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Does COVID-19 affect the length of your cycle?

Clue’s brand-new international study investigating the impact of COVID-19 infections and vaccinations on the menstrual cycle.

Can a COVID-19 infection affect the length of your cycle? The outcome of Clue’s eye-opening study, in partnership with the University of Montpellier and Oregon Health & Science University, says yes. 

This study is one of many that Clue has been doing to help support female health research, using de-identified data tracked within the app. Clue’s Science Team works with renowned research institutions and universities throughout the world to advance knowledge around female health and to help close the gender health gap. 

What’s groundbreaking about this study? 

Published in August 2023, the survey was distributed over several months in 2021 and 2022. De-identified Clue user data was used to analyze the impact of COVID-19 infection and vaccinations on the menstrual cycle. Over 6,000 Clue community members contributed to the study and helped us understand how COVID-19 impacted women and people with cycles.

This was one of the first studies of its kind, powered by real-time tracked data, likely tracked at, or close to, the time of their symptoms and experiences. Previous studies relied on untracked data and memories of cycle length and changes. Published in Obstetrics & Gynecology, the official journal of the American College of Obstetricians and Gynecologists, the study was led by Alexandra Alvergne, Ph.D. from the University of Montpellier, CNRS, as well as Emily R. Boniface, M.P.H., Blair Darney, Ph.D., M.P.H., and Alison Edelman, M.D., M.P.H., from Oregon Health & Science University. 

The impact of COVID-19 on menstrual cycle length

The recorded menstrual cycle data from over 6,000 Clue users located in 110 countries was analyzed by researchers to determine if there was any effect on cycle length due to a COVID-19 infection or vaccination.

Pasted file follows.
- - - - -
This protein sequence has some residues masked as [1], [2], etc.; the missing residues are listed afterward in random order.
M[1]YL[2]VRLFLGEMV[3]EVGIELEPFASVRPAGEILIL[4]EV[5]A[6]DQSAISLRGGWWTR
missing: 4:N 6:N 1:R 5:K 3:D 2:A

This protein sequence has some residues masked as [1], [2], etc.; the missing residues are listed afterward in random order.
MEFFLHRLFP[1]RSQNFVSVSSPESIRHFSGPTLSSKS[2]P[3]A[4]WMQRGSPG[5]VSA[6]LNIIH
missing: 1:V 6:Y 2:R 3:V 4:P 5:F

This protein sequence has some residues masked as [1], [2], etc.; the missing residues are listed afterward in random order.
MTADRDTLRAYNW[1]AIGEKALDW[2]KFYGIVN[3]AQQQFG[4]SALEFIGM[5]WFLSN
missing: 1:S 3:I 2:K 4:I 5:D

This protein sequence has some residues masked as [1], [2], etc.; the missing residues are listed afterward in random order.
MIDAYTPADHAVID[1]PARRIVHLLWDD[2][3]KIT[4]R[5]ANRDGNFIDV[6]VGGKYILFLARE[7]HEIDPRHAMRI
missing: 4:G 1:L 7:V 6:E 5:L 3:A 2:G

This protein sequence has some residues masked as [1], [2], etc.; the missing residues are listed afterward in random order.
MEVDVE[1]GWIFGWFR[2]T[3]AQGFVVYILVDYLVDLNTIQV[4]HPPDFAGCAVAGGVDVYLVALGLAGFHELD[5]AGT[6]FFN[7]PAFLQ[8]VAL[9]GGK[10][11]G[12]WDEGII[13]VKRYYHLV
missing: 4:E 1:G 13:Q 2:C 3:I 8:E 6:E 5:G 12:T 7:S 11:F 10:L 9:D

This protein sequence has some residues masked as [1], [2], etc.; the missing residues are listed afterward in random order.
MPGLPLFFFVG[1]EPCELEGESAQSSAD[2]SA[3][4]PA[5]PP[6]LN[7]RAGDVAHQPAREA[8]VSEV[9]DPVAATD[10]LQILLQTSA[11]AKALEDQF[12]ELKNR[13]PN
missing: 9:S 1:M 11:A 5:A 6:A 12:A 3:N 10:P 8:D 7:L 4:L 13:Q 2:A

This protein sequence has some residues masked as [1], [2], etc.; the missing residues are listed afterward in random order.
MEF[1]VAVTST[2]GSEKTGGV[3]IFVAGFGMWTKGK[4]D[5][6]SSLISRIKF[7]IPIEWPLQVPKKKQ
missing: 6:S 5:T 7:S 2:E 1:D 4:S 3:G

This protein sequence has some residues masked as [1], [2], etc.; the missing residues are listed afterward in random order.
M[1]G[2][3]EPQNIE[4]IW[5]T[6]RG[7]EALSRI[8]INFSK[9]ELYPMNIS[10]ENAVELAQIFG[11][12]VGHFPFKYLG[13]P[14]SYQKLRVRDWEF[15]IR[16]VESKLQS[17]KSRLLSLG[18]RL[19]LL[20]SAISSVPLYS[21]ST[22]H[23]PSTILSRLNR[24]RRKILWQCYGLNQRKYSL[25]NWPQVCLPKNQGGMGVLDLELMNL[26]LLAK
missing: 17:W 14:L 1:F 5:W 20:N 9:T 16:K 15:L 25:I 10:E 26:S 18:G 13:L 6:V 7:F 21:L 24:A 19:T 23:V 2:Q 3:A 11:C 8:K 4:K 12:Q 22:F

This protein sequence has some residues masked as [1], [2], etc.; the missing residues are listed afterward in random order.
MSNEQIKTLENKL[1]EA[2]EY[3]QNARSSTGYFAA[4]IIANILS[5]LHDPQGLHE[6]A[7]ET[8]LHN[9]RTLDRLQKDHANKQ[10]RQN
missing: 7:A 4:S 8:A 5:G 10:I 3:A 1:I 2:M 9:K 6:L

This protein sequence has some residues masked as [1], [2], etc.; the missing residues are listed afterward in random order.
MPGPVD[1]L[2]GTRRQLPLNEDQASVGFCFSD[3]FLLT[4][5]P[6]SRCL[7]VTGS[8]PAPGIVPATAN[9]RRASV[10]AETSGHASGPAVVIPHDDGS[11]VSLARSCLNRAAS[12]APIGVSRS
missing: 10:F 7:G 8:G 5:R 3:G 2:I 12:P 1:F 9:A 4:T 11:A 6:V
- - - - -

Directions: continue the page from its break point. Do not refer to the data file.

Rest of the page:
The result? Researchers found a small, temporary increase in menstrual cycle length following a COVID-19 infection or vaccination. On average, unvaccinated users experiencing a COVID-19 infection reported a 1.45 day increase in their menstrual cycle length, compared to their previous average cycle length. Vaccinated users reported a similar increase in cycle length following a COVID-19 vaccination.

In both cases, users’ cycle length reverted to their previous average after one cycle.  This highlights that the impact of a COVID-19 vaccination or infection on the menstrual cycle is temporary, though noticeable. These changes are likely caused by a temporary, disease-related activation of users’ immune systems, although it’s challenging to isolate COVID-19 as the sole cause.

The reaction to the study and its findings

Alison Edelman MD, MPH, Physician-Scientist at Oregon Health & Science University, commented:

“Menstrual health is significantly understudied and underrepresented in research and medicine. This work is important and necessary to provide answers which can reassure individuals who are experiencing menstrual changes following a COVID-19 infection.”

Amanda Shea PhD, Head of Science at Clue, said:

“We are proud to contribute to such important research on the effects of COVID-19 on the menstrual cycle and to work closely with world-class researchers at Oregon Health & Science University and the University of Montpellier. This research underlines the power of Clue’s de-identified user data and its impact in advancing research into menstrual cycles and reproductive health; benefitting society via a more accurate understanding of reproductive health.”

Alexandra Alvergne PhD, CNRS scientist at the University of Montpellier, said:

“We don’t know nearly enough about infection and menstrual cycles. This study is paving the way for investigating how cycles may be affected by pathogens using unique longitudinal cycle data, a key contribution of menstrual cycle apps.”

Check out the full study here

How does Clue contribute to female health research?

Rooted in science, Clue was born from research and data. We continually strive to find the most accurate, forward-thinking information on menstrual and reproductive health, only sharing what we confidently believe in and can provide evidence for. From day one, we’ve been committed to closing the gender health gap by contributing to science-based studies that advance female health. 

When you track with Clue, your de-identified data becomes something powerful: data that can help answer questions to better understand menstrual and reproductive health, and ultimately, to improve healthcare.

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an illustration of the Clue flower

Live in sync with your cycle and download the Clue app today.

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Live in sync with your cycle and download the Clue app today.